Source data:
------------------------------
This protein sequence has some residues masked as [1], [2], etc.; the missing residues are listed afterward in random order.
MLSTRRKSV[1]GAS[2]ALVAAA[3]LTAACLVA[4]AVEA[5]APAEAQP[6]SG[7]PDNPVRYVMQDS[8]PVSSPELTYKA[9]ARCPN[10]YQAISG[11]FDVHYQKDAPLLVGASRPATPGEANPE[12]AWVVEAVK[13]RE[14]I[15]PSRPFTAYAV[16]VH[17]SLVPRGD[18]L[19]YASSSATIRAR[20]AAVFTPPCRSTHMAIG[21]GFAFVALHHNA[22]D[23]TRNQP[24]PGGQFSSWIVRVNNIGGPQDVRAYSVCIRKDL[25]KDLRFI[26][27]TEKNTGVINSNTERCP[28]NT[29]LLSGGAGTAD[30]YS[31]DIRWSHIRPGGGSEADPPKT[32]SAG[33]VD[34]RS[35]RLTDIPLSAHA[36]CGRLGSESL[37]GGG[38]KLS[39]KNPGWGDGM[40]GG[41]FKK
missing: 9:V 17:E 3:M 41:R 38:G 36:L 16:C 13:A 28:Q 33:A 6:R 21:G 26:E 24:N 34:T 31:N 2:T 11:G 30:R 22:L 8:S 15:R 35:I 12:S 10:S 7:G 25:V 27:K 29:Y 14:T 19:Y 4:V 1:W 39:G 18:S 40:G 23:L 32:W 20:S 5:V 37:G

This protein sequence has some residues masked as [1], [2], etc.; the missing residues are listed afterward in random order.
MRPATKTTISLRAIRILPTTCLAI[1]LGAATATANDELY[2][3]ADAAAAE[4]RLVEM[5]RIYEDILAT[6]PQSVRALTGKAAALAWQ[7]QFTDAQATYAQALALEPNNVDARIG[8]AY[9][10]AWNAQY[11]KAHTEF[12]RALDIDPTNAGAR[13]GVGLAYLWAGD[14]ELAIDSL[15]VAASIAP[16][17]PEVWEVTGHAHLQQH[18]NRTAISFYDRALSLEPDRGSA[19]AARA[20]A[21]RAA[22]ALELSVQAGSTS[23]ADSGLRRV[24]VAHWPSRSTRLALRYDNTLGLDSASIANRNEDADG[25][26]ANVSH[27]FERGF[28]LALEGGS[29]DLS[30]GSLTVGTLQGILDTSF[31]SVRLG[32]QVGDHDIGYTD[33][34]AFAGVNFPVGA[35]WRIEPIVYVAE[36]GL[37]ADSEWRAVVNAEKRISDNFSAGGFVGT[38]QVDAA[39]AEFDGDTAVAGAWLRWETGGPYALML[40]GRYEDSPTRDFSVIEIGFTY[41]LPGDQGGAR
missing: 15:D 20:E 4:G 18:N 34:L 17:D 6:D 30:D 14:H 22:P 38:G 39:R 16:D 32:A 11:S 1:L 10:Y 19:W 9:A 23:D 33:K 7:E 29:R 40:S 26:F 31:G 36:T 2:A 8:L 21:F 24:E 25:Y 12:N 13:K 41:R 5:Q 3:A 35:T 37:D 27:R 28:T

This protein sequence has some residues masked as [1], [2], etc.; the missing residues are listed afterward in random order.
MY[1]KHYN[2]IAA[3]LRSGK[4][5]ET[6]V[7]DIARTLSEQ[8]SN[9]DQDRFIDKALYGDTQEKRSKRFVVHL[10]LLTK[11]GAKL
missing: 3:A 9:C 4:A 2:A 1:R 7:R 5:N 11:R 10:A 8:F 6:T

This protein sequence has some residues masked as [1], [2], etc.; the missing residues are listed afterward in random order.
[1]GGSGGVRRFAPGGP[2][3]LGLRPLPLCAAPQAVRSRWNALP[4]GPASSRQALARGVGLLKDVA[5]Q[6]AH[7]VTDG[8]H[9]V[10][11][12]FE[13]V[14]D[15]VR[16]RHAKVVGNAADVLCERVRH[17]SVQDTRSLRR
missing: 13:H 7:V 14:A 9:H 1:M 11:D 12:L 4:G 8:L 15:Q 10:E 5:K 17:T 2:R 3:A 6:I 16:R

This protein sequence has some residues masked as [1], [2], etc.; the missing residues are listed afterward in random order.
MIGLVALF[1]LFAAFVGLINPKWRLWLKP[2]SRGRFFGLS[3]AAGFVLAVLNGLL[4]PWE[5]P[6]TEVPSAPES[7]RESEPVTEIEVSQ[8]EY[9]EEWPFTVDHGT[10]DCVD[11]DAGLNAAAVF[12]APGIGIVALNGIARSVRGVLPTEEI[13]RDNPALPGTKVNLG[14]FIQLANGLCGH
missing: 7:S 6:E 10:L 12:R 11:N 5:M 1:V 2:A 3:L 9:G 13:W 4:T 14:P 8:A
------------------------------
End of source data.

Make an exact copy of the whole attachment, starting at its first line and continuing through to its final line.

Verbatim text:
This protein sequence has some residues masked as [1], [2], etc.; the missing residues are listed afterward in random order.
MLSTRRKSV[1]GAS[2]ALVAAA[3]LTAACLVA[4]AVEA[5]APAEAQP[6]SG[7]PDNPVRYVMQDS[8]PVSSPELTYKA[9]ARCPN[10]YQAISG[11]FDVHYQKDAPLLVGASRPATPGEANPE[12]AWVVEAVK[13]RE[14]I[15]PSRPFTAYAV[16]VH[17]SLVPRGD[18]L[19]YASSSATIRAR[20]AAVFTPPCRSTHMAIG[21]GFAFVALHHNA[22]D[23]TRNQP[24]PGGQFSSWIVRVNNIGGPQDVRAYSVCIRKDL[25]KDLRFI[26][27]TEKNTGVINSNTERCP[28]NT[29]LLSGGAGTAD[30]YS[31]DIRWSHIRPGGGSEADPPKT[32]SAG[33]VD[34]RS[35]RLTDIPLSAHA[36]CGRLGSESL[37]GGG[38]KLS[39]KNPGWGDGM[40]GG[41]FKK
missing: 9:V 17:E 3:M 41:R 38:G 36:L 16:C 13:A 28:Q 33:A 6:R 21:G 26:E 24:N 34:T 31:N 2:T 11:G 30:R 22:L 8:S 15:R 35:I 12:S 10:S 7:G 25:V 27:K 29:Y 14:T 19:Y 4:V 1:W 39:G 18:S 40:G 23:L 32:W 20:S 5:V 37:G

This protein sequence has some residues masked as [1], [2], etc.; the missing residues are listed afterward in random order.
MRPATKTTISLRAIRILPTTCLAI[1]LGAATATANDELY[2][3]ADAAAAE[4]RLVEM[5]RIYEDILAT[6]PQSVRALTGKAAALAWQ[7]QFTDAQATYAQALALEPNNVDARIG[8]AY[9][10]AWNAQY[11]KAHTEF[12]RALDIDPTNAGAR[13]GVGLAYLWAGD[14]ELAIDSL[15]VAASIAP[16][17]PEVWEVTGHAHLQQH[18]NRTAISFYDRALSLEPDRGSA[19]AARA[20]A[21]RAA[22]ALELSVQAGSTS[23]ADSGLRRV[24]VAHWPSRSTRLALRYDNTLGLDSASIANRNEDADG[25][26]ANVSH[27]FERGF[28]LALEGGS[29]DLS[30]GSLTVGTLQGILDTSF[31]SVRLG[32]QVGDHDIGYTD[33][34]AFAGVNFPVGA[35]WRIEPIVYVAE[36]GL[37]ADSEWRAVVNAEKRISDNFSAGGFVGT[38]QVDAA[39]AEFDGDTAVAGAWLRWETGGPYALML[40]GRYEDSPTRDFSVIEIGFTY[41]LPGDQGGAR
missing: 15:D 20:E 4:G 18:N 34:L 17:D 6:D 30:D 14:H 22:P 38:G 39:R 16:D 32:A 11:S 1:L 10:Y 19:W 9:A 23:D 33:K 7:E 29:R 40:S 26:F 31:G 36:T 2:A 8:L 21:F 24:E 25:Y 12:N 13:K 41:R 5:Q 3:A 35:T 37:D 27:R 28:T

This protein sequence has some residues masked as [1], [2], etc.; the missing residues are listed afterward in random order.
MY[1]KHYN[2]IAA[3]LRSGK[4][5]ET[6]V[7]DIARTLSEQ[8]SN[9]DQDRFIDKALYGDTQEKRSKRFVVHL[10]LLTK[11]GAKL
missing: 3:A 9:C 4:A 2:A 1:R 7:R 5:N 11:R 10:A 8:F 6:T

This protein sequence has some residues masked as [1], [2], etc.; the missing residues are listed afterward in random order.
[1]GGSGGVRRFAPGGP[2][3]LGLRPLPLCAAPQAVRSRWNALP[4]GPASSRQALARGVGLLKDVA[5]Q[6]AH[7]VTDG[8]H[9]V[10][11][12]FE[13]V[14]D[15]VR[16]RHAKVVGNAADVLCERVRH[17]SVQDTRSLRR
missing: 13:H 7:V 14:A 9:H 1:M 11:D 12:L 4:G 8:L 15:Q 10:E 5:K 17:T 2:R 3:A 6:I 16:R

This protein sequence has some residues masked as [1], [2], etc.; the missing residues are listed afterward in random order.
MIGLVALF[1]LFAAFVGLINPKWRLWLKP[2]SRGRFFGLS[3]AAGFVLAVLNGLL[4]PWE[5]P[6]TEVPSAPES[7]RESEPVTEIEVSQ[8]EY[9]EEWPFTVDHGT[10]DCVD[11]DAGLNAAAVF[12]APGIGIVALNGIARSVRGVLPTEEI[13]RDNPALPGTKVNLG[14]FIQLANGLCGH
missing: 7:S 6:E 10:L 12:R 11:N 5:M 1:V 2:A 3:L 9:G 13:W 4:T 14:P 8:A